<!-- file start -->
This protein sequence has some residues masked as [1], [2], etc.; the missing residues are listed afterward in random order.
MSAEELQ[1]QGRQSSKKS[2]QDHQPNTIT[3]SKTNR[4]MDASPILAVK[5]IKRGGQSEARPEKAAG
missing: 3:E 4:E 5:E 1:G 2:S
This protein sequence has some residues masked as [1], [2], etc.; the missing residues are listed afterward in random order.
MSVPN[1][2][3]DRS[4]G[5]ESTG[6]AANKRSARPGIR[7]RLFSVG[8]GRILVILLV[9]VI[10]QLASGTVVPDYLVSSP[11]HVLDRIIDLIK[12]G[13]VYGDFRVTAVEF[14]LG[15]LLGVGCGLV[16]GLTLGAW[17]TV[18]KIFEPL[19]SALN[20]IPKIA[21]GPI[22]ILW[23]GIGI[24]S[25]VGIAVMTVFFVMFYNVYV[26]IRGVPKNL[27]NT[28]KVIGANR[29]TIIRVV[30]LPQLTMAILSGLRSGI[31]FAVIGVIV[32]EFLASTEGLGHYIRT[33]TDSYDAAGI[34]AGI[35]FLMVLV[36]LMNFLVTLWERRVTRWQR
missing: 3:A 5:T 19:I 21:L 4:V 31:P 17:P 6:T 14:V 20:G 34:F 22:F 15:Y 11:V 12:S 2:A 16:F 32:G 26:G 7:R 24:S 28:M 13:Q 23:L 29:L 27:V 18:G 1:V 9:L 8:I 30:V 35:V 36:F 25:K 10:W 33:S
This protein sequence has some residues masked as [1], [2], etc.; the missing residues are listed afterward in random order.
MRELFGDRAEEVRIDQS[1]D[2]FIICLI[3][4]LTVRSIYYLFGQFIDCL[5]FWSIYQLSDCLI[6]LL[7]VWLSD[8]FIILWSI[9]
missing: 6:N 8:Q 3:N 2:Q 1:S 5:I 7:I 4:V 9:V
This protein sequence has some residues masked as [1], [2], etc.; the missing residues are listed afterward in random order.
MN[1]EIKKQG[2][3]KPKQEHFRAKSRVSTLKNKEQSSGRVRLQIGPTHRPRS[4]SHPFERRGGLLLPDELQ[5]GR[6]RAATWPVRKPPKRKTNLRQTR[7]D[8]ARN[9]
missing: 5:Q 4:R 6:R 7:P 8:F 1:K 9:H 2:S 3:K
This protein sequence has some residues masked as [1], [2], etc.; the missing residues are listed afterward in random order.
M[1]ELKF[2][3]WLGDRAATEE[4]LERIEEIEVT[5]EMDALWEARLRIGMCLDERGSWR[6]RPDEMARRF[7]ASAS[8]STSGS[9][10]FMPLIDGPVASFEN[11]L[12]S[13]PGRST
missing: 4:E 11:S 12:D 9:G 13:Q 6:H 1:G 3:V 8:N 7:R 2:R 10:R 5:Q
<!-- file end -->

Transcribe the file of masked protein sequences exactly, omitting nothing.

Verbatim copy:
This protein sequence has some residues masked as [1], [2], etc.; the missing residues are listed afterward in random order.
MSAEELQ[1]QGRQSSKKS[2]QDHQPNTIT[3]SKTNR[4]MDASPILAVK[5]IKRGGQSEARPEKAAG
missing: 3:E 4:E 5:E 1:G 2:S
This protein sequence has some residues masked as [1], [2], etc.; the missing residues are listed afterward in random order.
MSVPN[1][2][3]DRS[4]G[5]ESTG[6]AANKRSARPGIR[7]RLFSVG[8]GRILVILLV[9]VI[10]QLASGTVVPDYLVSSP[11]HVLDRIIDLIK[12]G[13]VYGDFRVTAVEF[14]LG[15]LLGVGCGLV[16]GLTLGAW[17]TV[18]KIFEPL[19]SALN[20]IPKIA[21]GPI[22]ILW[23]GIGI[24]S[25]VGIAVMTVFFVMFYNVYV[26]IRGVPKNL[27]NT[28]KVIGANR[29]TIIRVV[30]LPQLTMAILSGLRSGI[31]FAVIGVIV[32]EFLASTEGLGHYIRT[33]TDSYDAAGI[34]AGI[35]FLMVLV[36]LMNFLVTLWERRVTRWQR
missing: 3:A 5:T 19:I 21:L 4:V 31:P 17:P 6:T 14:V 20:G 34:F 22:F 15:Y 11:V 12:S 2:A 16:F 32:G 26:G 7:R 24:S 28:M 13:Q 23:L 29:L 27:V 18:G 1:V 9:L 8:I 30:V 35:V 36:F 25:K 10:W 33:S
This protein sequence has some residues masked as [1], [2], etc.; the missing residues are listed afterward in random order.
MRELFGDRAEEVRIDQS[1]D[2]FIICLI[3][4]LTVRSIYYLFGQFIDCL[5]FWSIYQLSDCLI[6]LL[7]VWLSD[8]FIILWSI[9]
missing: 6:N 8:Q 3:N 2:Q 1:S 5:I 7:I 4:V 9:V
This protein sequence has some residues masked as [1], [2], etc.; the missing residues are listed afterward in random order.
MN[1]EIKKQG[2][3]KPKQEHFRAKSRVSTLKNKEQSSGRVRLQIGPTHRPRS[4]SHPFERRGGLLLPDELQ[5]GR[6]RAATWPVRKPPKRKTNLRQTR[7]D[8]ARN[9]
missing: 5:Q 4:R 6:R 7:P 8:F 1:K 9:H 2:S 3:K
This protein sequence has some residues masked as [1], [2], etc.; the missing residues are listed afterward in random order.
M[1]ELKF[2][3]WLGDRAATEE[4]LERIEEIEVT[5]EMDALWEARLRIGMCLDERGSWR[6]RPDEMARRF[7]ASAS[8]STSGS[9][10]FMPLIDGPVASFEN[11]L[12]S[13]PGRST
missing: 4:E 11:S 12:D 9:G 13:Q 6:H 1:G 3:V 8:N 7:R 2:R 10:R 5:Q